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Nicolás Massú

Nicolás Alejandro Massú Fried (born October 10 1979, in Viña del Mar, Chile), nicknamed Vampiro (Spanish: "vampire"), is a Chilean tennis player, a former world number nine in singles and a two-time Olympic gold medalist.

Tennis career

Early years

Massú was introduced to tennis at age five by his Hungarian grandfather, Ladislao Fried. From age 12, he was trained at the Valle Dorado tennis academy, near Villa Alemana, by Leonardo Zuleta, with whom he perfected his forehand and double-handed backhand. He later trained at the Nick Bollettieri academy, in Florida, United States, alongside Marcelo Ríos, and later at the High Performance Center in Barcelona, Spain.

Juniors

Massú became a professional tennis player in 1997. That year he won the prestigious juniors year-end Orange Bowl tournament. He also claimed the boys doubles competitions at Wimbledon (with Peru's Luis Horna) and the US Open (with countryman Fernando González), and was junior doubles world champion.

ATP Tour

In August 1998, Massú won his first future tournament, in Spain. The following month he claimed his first challenger event, in Ecuador. He won his second challenger tournament in June 1999, in Italy. In September 1999, he successfully defended his title in Ecuador. In November 1999, he won the Santiago challenger event, and cracked the top 100 in singles for the first time.

In May 2000, Massú reached his first ATP tournament final, at the U.S. Men's Clay Court Championships in Orlando, Florida, where he lost to Fernando González. Later in August, he lost again to another Chilean—Marcelo Ríos—on his US Open debut. In January 2001, Massú reached his second ATP event final, in Adelaide, Australia.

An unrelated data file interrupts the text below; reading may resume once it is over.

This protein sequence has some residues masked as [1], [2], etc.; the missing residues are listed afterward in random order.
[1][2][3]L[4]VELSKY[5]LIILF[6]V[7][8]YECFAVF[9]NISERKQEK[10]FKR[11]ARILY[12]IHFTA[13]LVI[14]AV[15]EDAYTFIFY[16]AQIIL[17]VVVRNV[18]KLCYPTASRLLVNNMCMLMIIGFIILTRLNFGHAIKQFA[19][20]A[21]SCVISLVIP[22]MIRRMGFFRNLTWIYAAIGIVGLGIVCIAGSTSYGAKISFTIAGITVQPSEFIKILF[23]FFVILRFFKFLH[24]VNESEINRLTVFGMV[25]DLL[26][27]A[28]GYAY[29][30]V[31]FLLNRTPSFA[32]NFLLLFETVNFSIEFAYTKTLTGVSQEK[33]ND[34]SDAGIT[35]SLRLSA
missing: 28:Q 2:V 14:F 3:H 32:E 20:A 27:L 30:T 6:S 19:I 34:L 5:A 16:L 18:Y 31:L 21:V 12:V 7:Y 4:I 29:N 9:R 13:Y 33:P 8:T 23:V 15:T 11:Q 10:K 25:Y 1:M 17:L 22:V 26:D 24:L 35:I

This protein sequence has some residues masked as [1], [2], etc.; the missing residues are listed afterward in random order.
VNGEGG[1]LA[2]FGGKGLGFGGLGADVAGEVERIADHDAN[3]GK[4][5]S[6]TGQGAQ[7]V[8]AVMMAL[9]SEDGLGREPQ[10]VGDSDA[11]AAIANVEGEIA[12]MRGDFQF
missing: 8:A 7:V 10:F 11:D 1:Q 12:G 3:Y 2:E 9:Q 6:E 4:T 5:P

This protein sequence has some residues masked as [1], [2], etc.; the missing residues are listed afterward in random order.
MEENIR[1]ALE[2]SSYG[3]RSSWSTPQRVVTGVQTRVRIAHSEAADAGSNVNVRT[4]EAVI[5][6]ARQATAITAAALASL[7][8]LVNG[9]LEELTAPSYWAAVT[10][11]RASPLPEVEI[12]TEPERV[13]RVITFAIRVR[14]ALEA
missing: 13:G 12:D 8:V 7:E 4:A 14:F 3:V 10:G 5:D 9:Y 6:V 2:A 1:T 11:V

Massú's first ATP title came in February 2002 in Buenos Aires, where he defeated Argentine Agustín Calleri in a three-set final, after being down match point. At the 2003 event, Calleri took revenge and defeated him in the first round, a loss that pushed Massú out of the top 100 in singles and forced him to play challengers once again. In April 2003, he reached the Bermuda challenger final.

Massú claimed his second ATP title in July 2003 in Amersfoort, The Netherlands. The following week he reached the final of the Kitzbuhel, Austria tournament, cracking the top 50 in singles for the first time. In September he made three consecutive tournament finals, including a win at a challenger event and his third ATP title at Palermo, Italy. In October, he reached the final at the Madrid Tennis Masters Series tournament, losing to Spaniard Juan Carlos Ferrero in the final. He ended the year at number 12.

In mid-2004, Massú parted ways with Argentinian coach Gabriel Markus, whom he replaced with Chilean Patricio Rodríguez. In July 2004 Massú won his fourth ATP title in Kitzbuhel, and then went on to win two gold medals at the Athens Olympics in August (see below). Thanks to his outstanding performance at the Olympics, he reached his best ATP Singles Ranking to date, at number 9. In November he underwent groin surgery, and therefore entered the 2005 season off top form. He ended an unremarkable 2005 with a six-match losing streak.

In January 2006, Massú lost his hometown event at Viña del Mar to José Acasuso in the final. In February he won his sixth ATP event at Costa do Sauipe, Brazil. In April he reached the final of the Casablanca event in Morocco. In July he lost to Novak Đoković in the final of the Amersfoort tournament.

In January 2007, Massú repeated his Viña del Mar showing of 2006, losing to Luis Horna in straight sets. In July he began an eight-match losing streak, ended in October in Saint Petersburg.

Massú had an early exit at the Viña del Mar tournament in January, 2008, losing to Sergio Roitman in the first round. Because he defended points from a final showing in 2007, the following week he fell to number 97 in the world.

Olympics

Massú has represented Chile in three Summer Olympics: Sydney 2000, Athens 2004 and Beijing 2008. At the 2000 event's opening ceremony, he was his country's standard bearer, after Marcelo Ríos failed to show up. On his first-round match he beat Slava Dosedel, but lost to Juan Carlos Ferrero in the next round.